UofT: Lots of ppl working in Condensed Matter and AMO, has a list of upper year APM courses about the mathematical formalization of GR, fluid mechanics and QM and also grad physics courses in CM and High Energy Physics...

    I'm from UofT so I'll give a bit more comments on the program there...

    If you're planning to go to UofT, I'd second on going to EngSci. Besides the GPA issue, the program also equips you with useful electronic and computing skills (If I'm not mistaken in C or sth useful, at least not Python), which will be very useful if you are trying to get a summer position.

    On the other hand, if you're picking between Physics and Maths&Physics specialist, I'd recommend you go for the latter, basically because it's simply an upgraded version of the former. The Physics class are almost all identical, but with all the Maths class upgraded and you'll taking upper year maths classes dealing with Physics (as well as the same experiment courses). Most of the people I've seen who went to top schools come from the Math&Physics program. Be aware, however, the program is extremely tough.

    Take the second year course MAT257 as an example. They use Spivak's/Munkres book as text and the professor picks the hardest questions from the textbook and assigns some himself at a level substantially higher as assignments, and still the course average is somewhere around C+ to B-.
    Only very few people get A/A+ in the course and those who actually get such grades are those who have excelled maths at a earlier age, either Olympiad participants or extremely bright students at the level.
    Not that EngSci is easy, but it's just way harder to catch up with those up there when you're talking about Maths.

    In a nutshell, if you're not extremely interested or brilliant in Maths, I think EngSci would be a better program.
    Hope that helps
    Last edited: Jan 19, 2012
  24. Jan 21, 2012 #23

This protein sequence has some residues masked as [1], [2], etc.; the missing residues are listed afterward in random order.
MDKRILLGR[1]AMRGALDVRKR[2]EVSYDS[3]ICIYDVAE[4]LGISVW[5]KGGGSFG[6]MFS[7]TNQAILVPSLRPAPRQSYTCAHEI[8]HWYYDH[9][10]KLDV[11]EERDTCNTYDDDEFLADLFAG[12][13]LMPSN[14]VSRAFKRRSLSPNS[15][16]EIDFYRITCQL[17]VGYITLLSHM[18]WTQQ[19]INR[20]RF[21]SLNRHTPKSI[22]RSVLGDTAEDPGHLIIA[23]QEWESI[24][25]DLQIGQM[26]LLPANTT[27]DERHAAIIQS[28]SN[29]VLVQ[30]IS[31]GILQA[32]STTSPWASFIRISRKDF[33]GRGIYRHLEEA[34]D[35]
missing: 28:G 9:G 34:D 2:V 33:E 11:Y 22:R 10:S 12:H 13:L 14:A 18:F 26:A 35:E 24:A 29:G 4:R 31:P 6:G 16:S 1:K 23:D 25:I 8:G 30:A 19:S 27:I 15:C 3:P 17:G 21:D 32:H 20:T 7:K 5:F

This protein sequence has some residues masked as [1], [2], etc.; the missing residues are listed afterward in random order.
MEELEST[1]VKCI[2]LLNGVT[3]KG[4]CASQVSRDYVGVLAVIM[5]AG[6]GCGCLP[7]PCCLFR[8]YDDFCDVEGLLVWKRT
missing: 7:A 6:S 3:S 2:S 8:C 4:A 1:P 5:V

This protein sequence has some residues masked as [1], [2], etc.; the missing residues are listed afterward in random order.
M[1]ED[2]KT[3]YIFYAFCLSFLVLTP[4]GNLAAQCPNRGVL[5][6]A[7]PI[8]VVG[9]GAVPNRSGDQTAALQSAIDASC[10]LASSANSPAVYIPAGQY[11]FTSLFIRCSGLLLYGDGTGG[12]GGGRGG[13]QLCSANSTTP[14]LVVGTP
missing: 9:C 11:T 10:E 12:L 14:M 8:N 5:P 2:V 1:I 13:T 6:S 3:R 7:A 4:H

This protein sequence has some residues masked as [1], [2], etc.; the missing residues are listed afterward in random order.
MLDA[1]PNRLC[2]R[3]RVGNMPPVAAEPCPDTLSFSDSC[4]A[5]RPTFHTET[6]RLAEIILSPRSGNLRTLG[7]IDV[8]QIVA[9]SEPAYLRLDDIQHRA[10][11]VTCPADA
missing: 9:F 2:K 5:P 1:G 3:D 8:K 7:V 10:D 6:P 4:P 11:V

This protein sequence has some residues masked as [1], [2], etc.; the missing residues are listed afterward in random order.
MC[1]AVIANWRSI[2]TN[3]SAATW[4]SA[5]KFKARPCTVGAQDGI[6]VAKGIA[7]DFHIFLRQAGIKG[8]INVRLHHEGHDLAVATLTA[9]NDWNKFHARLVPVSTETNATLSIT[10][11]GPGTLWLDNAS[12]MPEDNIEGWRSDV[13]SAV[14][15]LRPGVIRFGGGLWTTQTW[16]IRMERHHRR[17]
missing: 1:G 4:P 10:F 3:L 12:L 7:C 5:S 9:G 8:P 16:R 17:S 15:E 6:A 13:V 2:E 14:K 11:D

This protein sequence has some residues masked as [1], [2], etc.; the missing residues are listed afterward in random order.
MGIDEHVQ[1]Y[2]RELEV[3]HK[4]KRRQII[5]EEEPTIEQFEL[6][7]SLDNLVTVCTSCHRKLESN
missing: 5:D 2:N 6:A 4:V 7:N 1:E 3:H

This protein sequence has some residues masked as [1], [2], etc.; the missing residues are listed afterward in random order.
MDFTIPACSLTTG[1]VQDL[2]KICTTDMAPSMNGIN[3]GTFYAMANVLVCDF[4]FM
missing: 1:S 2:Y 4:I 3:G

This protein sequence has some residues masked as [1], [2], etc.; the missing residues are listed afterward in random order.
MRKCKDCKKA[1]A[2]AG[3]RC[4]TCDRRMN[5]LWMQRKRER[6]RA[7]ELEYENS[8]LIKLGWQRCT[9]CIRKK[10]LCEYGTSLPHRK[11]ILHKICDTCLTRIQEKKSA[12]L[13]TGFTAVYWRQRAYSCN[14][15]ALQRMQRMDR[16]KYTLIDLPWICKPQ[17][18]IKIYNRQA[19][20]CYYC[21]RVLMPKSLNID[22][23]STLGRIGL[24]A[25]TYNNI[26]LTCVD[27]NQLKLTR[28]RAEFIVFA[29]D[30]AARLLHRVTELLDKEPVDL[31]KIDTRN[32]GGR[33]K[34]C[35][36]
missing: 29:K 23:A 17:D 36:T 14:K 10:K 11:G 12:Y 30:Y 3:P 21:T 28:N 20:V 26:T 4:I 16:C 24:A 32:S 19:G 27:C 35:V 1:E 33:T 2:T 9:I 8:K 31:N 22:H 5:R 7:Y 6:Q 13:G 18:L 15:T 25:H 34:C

You make a good point, and got me really thinking on how to improve my profile more! :)

    Thank you, this information is actually so helpful!
    It's not that I'm not good or interested in Maths, I am, but I chose Engineering Science or Applied Science in general because of the career prospects, I mean it's not that I think I will make more money, but that I believe I will have more opportunities into getting involved if I know my way around the applications of science, and not having only the theory of it under my belt. Because in the end what really matters to everyone is how Science will help improve our world (And I'm all for that).

    If someone has any insight or knowledge about how I'm going about this (prove me wrong, or add on) I would be grateful!
  25. Sep 19, 2012 #24
    Saint Mary's University in Halifax, Nova Scotia has a really good astrophysics (and general physics) program. SMU is a relatively small school compared to say, Dalhousie, which is also located in Halifax. I go to SMU and I must say, I really enjoy it. The campus is smaller and has a much more...relaxed(?) environment. There are 14 faculty members which make up the Astronomy and Physics department at SMU. The majority of the faculty members have PhD's in astrophysics. We also have (at least) one faculty member with a PhD in nuclear physics and another in particle physics. SMU's approach seems to be coming more from the theoretical side of physics as opposed to experimental and applied physics.
    Last edited: Sep 19, 2012
  26. Nov 26, 2012 #25
    If you're fluent enough in French, try University of Montreal also...